Lower age of ma­jor­ity en­ables 18-year-olds to squan­der death ben­e­fits

Weekend Argus (Saturday Edition) - - PERSONALFINANCE - BRUCE CAMERON

The low­er­ing of the age of ma­jor­ity from 21 to 18 in 2007 is hav­ing a dis­as­trous ef­fect on the de­pen­dent chil­dren of re­tire­ment fund mem­bers who died be­fore re­tire­ment.

The rea­son is that, in most cases, when th­ese chil­dren turn 18 they are en­ti­tled to claim any resid­ual money from the fund mem­ber’s re­tire­ment sav­ings that is held in trust. And when they re­ceive the money, most chil­dren drop out of school with­out any idea of how to pre­serve their newly ac­quired wealth.

Richard Kre­pelka, chief ex­ec­u­tive of Fair­heads Ben­e­fit Ser­vices, says the sit­u­a­tion is very se­ri­ous and gov­ern­ment needs to in­ter­vene.

Fair­heads is the big­gest ad­min­is­tra­tor in South Africa of ben­e­fi­ciary funds and um­brella trust funds.

Kre­pelka says that re­tire­ment fund trustees, who have the re­spon­si­bil­ity of plac­ing ben­e­fits in a ben­e­fi­ciary fund on the death of a fund mem­ber, can­not stip­u­late that the cap­i­tal amount must be re­tained un­til a ben­e­fi­ciary reaches an age older than 18. This is even where, in a signed ben­e­fi­ciary state­ment, the fund mem­ber stated the pe­riod for which the ben­e­fits should be re­tained.

The age of ma­jor­ity was low­ered to 18 by the Chil­dren’s Act of 2007.

“It is not un­com­mon for ben­e­fi­ciary fund ser­vice providers to pay out R100 000 or more on the ter­mi­na­tion of an ac­count when the fund mem­ber’s ben­e­fi­ciary turns 18. Yet the re­al­ity of so­cial and ed­u­ca­tional cir­cum­stances means that the av­er­age 18-yearold in South Africa is not fi­nan­cially ma­ture enough to in­vest or use large sums of money re­spon­si­bly,” Kre­pelka says.

Fair­heads has been lob­by­ing the Fi­nan­cial Ser­vices Board and Na­tional Trea­sury for the Pen­sion Funds Act to be amended to al­low chil­dren’s ben­e­fits to be man­aged un­til age 21, which would en­cour­age de­pen­dent chil­dren to com­plete their sec­ondary ed­u­ca­tion.

Ben­e­fi­ciary funds and their um­brella trust pre­de­ces­sors man­age about R19 bil­lion in as­sets on be­half of or­phans or sin­gle­par­ent chil­dren in South Africa.

In terms of sec­tion 37C of the Pen­sion Funds Act, when an un­der-age ben­e­fi­ciary re­ceives a lump sum death ben­e­fit from a re­tire­ment fund, an ac­count may be set up in an um­brella ben­e­fi­ciary fund, which pays an in­come to the ben­e­fi­ciary (usu­ally via the guardian), as well as cap­i­tal amounts for ex­penses such as school fees. Once the ben­e­fi­ciary turns 18, he or she is en­ti­tled to the re­main­ing funds.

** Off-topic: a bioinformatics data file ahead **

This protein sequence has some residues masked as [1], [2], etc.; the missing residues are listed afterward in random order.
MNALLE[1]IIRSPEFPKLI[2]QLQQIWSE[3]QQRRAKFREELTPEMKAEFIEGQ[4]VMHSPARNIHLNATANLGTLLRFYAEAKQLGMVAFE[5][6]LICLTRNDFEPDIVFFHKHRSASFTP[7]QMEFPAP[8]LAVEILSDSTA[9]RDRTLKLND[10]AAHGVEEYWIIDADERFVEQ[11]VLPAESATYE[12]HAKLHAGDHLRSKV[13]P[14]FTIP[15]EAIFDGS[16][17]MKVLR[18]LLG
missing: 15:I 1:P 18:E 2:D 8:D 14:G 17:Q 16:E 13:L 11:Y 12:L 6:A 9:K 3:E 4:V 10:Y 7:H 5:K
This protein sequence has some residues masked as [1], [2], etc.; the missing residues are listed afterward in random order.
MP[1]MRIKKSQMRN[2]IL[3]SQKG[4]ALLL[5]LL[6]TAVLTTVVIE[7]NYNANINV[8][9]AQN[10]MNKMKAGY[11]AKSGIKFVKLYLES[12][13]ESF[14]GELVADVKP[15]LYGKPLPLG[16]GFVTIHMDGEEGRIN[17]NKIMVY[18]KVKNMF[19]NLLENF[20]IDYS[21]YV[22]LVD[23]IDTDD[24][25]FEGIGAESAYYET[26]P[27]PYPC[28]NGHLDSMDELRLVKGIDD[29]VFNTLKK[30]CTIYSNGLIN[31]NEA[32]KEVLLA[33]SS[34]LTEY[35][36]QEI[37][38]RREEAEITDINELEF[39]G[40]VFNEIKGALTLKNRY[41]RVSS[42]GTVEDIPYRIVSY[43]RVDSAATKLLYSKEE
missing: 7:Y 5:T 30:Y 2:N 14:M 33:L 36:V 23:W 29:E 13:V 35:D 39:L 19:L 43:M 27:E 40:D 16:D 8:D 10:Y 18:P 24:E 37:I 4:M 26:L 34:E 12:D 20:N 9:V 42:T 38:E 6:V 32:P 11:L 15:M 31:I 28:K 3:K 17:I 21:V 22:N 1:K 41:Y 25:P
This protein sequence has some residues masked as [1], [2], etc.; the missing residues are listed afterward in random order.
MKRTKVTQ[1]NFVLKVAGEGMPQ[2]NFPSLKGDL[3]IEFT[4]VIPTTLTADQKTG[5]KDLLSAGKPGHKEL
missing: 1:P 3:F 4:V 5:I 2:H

The al­ter­na­tive is to pay the amount to the guardian of a mi­nor child.

Kre­pelka says: “Ex­ac­er­bat­ing the prob­lem, only 50 per­cent of 18-year-olds are in ma­tric; the rest are in lower grades, or have dropped out of school al­ready. This leads to a very low lit­er­acy level and an even lower fi­nan­cial lit­er­acy level.”

He says that Fair­heads tries to counter the prob­lem by coun­selling ben­e­fi­cia­ries be­fore ter­mi­na­tion pay­ments are made.

“We ad­vise them to leave the money in­vested in the ben­e­fi­ciary fund un­til they com­plete their ed­u­ca­tion, but most of them opt to have the money paid out.

“This leads to more young­sters be­ing in­suf­fi­ciently ed­u­cated and drop­ping out of school, and there­fore be­com­ing un­em­ploy­able, which per­pet­u­ates an al­ready un­ac­cept­able un­em­ploy­ment rate. This is con­trary to a key ob­jec­tive of a ben­e­fi­ciary fund, which is to en­sure that chil­dren get suf­fi­cient ed­u­ca­tion to be self-suf­fi­cient in so­ci­ety and the econ­omy.”

Fair­heads met with over 5 000 guardians and care­givers dur­ing a na­tional ed­u­ca­tion road­show this year, and most of those con­sulted re­garded the new age of ma­jor­ity as an is­sue that re­quires at­ten­tion, he says.

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